Planting Seeds for Healthy Living
Obesity has emerged as one of the most pressing public health concerns in America. The deleterious effects of obesity are far reaching and may threaten the very survival of our citizens.
Sadly, an ever increasing volume of data confirms that South Carolina fairs poorly in the weight battle. Healthcare workers and educators realize that overweight children are likely to become overweight adults. Likewise, they seek avenues to address worrisome weight trends evolving in communities. School gardens provide teachers with a means to address students’ nutrition while teaching scientific principles.
However, due to budgetary shortfalls, the state is unable to support such extracurricular activities. Another barrier in several Greenville County schools is the lack of sufficient space and suitable soil for planting. Other issues include the lack of volunteers with gardening experience who can help children establish such an effort and also limited classroom time.
We are most grateful to Eat Smart Move More South Carolina for funding the implementation of school gardens in two Greenville County Elementary schools.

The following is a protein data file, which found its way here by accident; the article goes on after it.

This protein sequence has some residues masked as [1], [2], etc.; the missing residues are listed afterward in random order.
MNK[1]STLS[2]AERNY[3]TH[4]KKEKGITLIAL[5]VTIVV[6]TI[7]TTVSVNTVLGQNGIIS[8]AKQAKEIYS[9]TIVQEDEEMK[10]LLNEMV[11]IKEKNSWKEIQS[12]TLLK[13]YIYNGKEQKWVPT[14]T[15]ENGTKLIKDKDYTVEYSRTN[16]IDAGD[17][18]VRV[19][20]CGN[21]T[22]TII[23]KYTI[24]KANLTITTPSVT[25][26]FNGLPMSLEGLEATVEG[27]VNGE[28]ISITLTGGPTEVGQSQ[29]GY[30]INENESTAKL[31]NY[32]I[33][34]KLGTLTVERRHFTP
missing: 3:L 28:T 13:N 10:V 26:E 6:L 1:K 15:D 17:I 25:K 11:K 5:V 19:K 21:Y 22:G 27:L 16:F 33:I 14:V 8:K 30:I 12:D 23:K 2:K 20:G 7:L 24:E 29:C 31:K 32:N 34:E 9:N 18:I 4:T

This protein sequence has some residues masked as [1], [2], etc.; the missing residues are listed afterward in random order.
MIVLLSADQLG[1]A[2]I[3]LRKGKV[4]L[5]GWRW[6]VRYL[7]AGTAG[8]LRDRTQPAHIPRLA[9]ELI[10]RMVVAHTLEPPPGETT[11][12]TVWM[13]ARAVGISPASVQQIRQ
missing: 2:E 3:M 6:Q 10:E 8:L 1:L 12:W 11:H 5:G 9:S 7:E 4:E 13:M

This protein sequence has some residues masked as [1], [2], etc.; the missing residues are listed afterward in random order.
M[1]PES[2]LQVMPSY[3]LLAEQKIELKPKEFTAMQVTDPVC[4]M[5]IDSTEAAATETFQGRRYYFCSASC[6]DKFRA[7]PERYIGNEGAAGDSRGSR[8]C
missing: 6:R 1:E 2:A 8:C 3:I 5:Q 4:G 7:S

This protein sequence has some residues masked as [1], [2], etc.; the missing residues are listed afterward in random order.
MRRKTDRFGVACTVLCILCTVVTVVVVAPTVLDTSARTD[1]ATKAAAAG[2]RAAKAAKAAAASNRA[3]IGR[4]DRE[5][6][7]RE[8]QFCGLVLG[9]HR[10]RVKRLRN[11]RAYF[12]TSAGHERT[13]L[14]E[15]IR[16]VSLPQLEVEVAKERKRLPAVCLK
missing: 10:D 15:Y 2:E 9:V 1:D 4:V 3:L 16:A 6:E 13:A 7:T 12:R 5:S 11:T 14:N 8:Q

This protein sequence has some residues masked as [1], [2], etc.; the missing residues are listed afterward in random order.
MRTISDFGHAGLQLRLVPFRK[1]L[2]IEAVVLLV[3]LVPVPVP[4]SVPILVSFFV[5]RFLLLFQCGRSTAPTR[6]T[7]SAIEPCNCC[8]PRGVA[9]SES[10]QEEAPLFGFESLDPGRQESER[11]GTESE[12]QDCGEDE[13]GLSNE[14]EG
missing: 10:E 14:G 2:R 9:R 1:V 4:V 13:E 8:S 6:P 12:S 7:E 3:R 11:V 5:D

Dr. Shelia Roundtree identified suitable sites and engaged the administrators; both principles embraced this as an opportunity to advance the mission of their respective schools. Further, Dr. Roundtree recruited a horticulturist from Clemson University and a statistician from the University of South Carolina to help monitor the progress of the project. A graduate student was invaluable in terms of measuring students’ knowledge and attitudes concerning vegetables before and after planting.
Local businesses, including Bilo and Home Depot, donated items and many from each school volunteered whole heartedly to construct the garden beds. Much of the work took place after school and on weekends. Communities of parents, extended family members and friends worked tirelessly and enthusiastically to make this novel effort a success.
As a result of this effort, approximately sixty children in each school experienced the joy and excitement of building a garden from the ground up. Further, they learned the nutritious value of vegetables via a structured curriculum. Importantly, they prepared and consumed the vegetables they grew, and they enjoyed doing so tremendously!
Final data showed that children who plant gardens are more likely to view vegetables favorably and therefore made healthier food choices. This work may have far reaching policy implications; school gardens could emerge as a powerful weapon in the armamentarium to combat obesity. There is much work to be done, and fabulous organizations such as Eat Smart Move More South Caroline are helping us reach the goal of a Healthy South Carolina!!!
Shelia Roundtree, MD MPH
864 525 8482